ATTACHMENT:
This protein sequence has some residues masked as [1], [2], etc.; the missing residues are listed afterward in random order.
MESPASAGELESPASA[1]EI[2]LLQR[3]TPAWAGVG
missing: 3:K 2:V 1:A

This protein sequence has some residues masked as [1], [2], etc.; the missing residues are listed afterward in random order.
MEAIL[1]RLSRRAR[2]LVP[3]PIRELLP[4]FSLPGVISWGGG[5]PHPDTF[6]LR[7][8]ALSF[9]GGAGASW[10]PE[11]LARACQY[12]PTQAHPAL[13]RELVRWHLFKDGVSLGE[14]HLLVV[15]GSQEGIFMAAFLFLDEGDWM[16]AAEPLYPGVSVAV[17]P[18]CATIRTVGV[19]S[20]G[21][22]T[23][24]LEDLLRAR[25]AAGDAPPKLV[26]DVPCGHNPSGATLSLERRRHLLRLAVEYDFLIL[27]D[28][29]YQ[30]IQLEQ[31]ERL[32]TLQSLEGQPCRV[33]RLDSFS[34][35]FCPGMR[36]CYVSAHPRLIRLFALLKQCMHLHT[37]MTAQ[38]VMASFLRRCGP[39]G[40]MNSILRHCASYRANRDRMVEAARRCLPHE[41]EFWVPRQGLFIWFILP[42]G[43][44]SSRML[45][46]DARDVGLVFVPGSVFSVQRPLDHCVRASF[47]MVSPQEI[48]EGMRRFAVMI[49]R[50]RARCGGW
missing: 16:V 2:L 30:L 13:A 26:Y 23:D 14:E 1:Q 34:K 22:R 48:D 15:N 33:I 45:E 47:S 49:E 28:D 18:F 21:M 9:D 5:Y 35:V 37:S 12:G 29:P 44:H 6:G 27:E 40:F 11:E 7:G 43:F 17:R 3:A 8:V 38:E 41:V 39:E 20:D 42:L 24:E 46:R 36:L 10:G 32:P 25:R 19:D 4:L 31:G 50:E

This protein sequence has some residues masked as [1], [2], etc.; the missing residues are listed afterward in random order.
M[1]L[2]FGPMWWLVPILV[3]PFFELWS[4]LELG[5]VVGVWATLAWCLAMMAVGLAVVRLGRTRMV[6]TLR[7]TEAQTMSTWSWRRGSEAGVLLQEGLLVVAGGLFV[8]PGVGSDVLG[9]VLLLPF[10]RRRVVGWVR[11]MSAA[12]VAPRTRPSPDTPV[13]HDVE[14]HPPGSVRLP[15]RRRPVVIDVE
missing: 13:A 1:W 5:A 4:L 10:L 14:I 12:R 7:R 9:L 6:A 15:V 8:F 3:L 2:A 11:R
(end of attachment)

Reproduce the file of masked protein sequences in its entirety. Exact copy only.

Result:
This protein sequence has some residues masked as [1], [2], etc.; the missing residues are listed afterward in random order.
MESPASAGELESPASA[1]EI[2]LLQR[3]TPAWAGVG
missing: 3:K 2:V 1:A

This protein sequence has some residues masked as [1], [2], etc.; the missing residues are listed afterward in random order.
MEAIL[1]RLSRRAR[2]LVP[3]PIRELLP[4]FSLPGVISWGGG[5]PHPDTF[6]LR[7][8]ALSF[9]GGAGASW[10]PE[11]LARACQY[12]PTQAHPAL[13]RELVRWHLFKDGVSLGE[14]HLLVV[15]GSQEGIFMAAFLFLDEGDWM[16]AAEPLYPGVSVAV[17]P[18]CATIRTVGV[19]S[20]G[21][22]T[23][24]LEDLLRAR[25]AAGDAPPKLV[26]DVPCGHNPSGATLSLERRRHLLRLAVEYDFLIL[27]D[28][29]YQ[30]IQLEQ[31]ERL[32]TLQSLEGQPCRV[33]RLDSFS[34][35]FCPGMR[36]CYVSAHPRLIRLFALLKQCMHLHT[37]MTAQ[38]VMASFLRRCGP[39]G[40]MNSILRHCASYRANRDRMVEAARRCLPHE[41]EFWVPRQGLFIWFILP[42]G[43][44]SSRML[45][46]DARDVGLVFVPGSVFSVQRPLDHCVRASF[47]MVSPQEI[48]EGMRRFAVMI[49]R[50]RARCGGW
missing: 16:V 2:L 30:L 13:A 26:Y 23:D 14:E 1:Q 34:K 22:R 48:D 15:N 33:I 45:E 47:S 49:E 28:D 18:F 21:M 9:D 5:Y 35:V 37:S 12:G 29:P 44:H 6:G 27:E 40:F 11:E 7:G 43:F 17:R 3:A 8:V 38:E 41:V 39:E 20:D 42:L 24:E 46:R 36:L 10:G 32:P 25:R 19:D 4:L 31:G 50:E

This protein sequence has some residues masked as [1], [2], etc.; the missing residues are listed afterward in random order.
M[1]L[2]FGPMWWLVPILV[3]PFFELWS[4]LELG[5]VVGVWATLAWCLAMMAVGLAVVRLGRTRMV[6]TLR[7]TEAQTMSTWSWRRGSEAGVLLQEGLLVVAGGLFV[8]PGVGSDVLG[9]VLLLPF[10]RRRVVGWVR[11]MSAA[12]VAPRTRPSPDTPV[13]HDVE[14]HPPGSVRLP[15]RRRPVVIDVE
missing: 13:A 1:W 5:A 4:L 10:L 14:I 12:R 7:R 9:L 6:A 15:V 8:F 3:L 2:A 11:R